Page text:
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                        • #13
                          If you can't make headway with your boss, you might consider seeing if your plan permits IRA roll-overs while still employed.  Particularly if you can choose the Roth 401k to Roth IRA (otherwise you'll mess up your back door Roth).  That said, a good employer plan can have very low fees.  But...its hard to save enough tax-protected money as an employee and you are at the start of your career.  The best advice would be to become an owner/partner and set it up yourself.

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                          • #14

                            You can actually find out the amount of plan assets in your practices plan with a quick search here:

                            https://www.efast.dol.gov/portal/app/disseminatePublic?execution=e1s1

                            Knowing the size of your current practices account may help in convincing the owner to make a switch when he/she sees the dollar amounts that those fees are costing.

                            You should know there's no such thing as a free lunch and plan providers that offer very low fees (employee fiduciary, Fidelity, litosky asset Management, etc) often have flat fees (a few thousand a year). Often plans that have high underlying fund fees (like yours) are "free" to the employer to administer, meaning there are no out of pocket costs to the business owner. But when you look at the cost of expense ratios to the plan, the overall costs are higher for these plans with high expense ratios.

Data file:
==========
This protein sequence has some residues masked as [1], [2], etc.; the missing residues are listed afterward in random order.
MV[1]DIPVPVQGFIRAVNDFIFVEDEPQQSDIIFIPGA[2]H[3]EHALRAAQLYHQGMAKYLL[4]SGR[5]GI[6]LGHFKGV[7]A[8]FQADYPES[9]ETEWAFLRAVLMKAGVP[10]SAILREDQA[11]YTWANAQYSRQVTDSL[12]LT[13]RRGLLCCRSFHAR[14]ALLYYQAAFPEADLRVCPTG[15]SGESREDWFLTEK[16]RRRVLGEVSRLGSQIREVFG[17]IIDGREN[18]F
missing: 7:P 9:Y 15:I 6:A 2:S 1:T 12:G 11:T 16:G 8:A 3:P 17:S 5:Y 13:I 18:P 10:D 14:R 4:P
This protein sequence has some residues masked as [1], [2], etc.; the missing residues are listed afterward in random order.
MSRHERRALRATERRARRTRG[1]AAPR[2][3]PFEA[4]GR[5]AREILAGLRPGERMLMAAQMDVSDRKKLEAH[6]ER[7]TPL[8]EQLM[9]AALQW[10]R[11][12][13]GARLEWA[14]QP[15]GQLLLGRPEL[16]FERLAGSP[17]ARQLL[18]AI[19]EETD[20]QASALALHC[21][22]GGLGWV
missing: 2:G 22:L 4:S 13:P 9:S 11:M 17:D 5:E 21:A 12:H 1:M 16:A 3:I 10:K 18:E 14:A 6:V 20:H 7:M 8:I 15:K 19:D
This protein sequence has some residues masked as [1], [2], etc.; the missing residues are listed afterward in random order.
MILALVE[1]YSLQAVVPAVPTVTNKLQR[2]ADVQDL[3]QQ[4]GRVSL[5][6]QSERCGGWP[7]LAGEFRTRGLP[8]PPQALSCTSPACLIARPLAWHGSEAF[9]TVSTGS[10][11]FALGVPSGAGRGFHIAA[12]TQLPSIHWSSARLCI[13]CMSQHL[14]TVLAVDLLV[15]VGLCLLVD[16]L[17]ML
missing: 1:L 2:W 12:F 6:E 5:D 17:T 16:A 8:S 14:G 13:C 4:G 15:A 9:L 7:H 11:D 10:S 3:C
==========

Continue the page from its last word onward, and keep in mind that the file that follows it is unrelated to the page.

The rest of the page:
For instance, our 401k/PS plan has around 2.5 mil in invested assets with an average fund expense ratio of 1.5%, all the fees and expenses to administer the plan are baked into that expense ratio so the owner never gets a bill that has to be paid to administer the plan.

                            Some quick math shows that $37,500 a year to pay for our plan is much higher than it needs to be, but since these fees are just subtracted from plan assets every year, they're easy to overlook.

                            I agree you should lobby to switch plans. Business owners like to lower overhead and reduce costs. It may help to frame your request as “an idea you had to help reduce costs” to the practice.

                            Good luck. Fwiw, I'm waiting on becoming a partner to make changes to our plan as Id rather not rock the boat as an employee.

                            Comment


                            • #15




                              I am a recent grad and started practicing at a small rural private practice as a W-2 employee. I am eligible to enroll in the office 401k starting in 2018 and I have some concerns. The owner doesn’t seem to know much about finances and delegates everything to the local financial advisers down the street. I met with them and they walked me through the 401k through Transamerica. The expense ratios were an astounding 1.87%. I am very new to this stuff, but everything I’ve read tells me that that is high. The adviser told me that as the funds grew, it would go down to about 1%…and that I should focus on the savings on taxes by maxing my contributions. I also believe these guys are getting 50 base points out of the account as well. I assume that that is included in the 1.87%, but I don’t know where to find that out.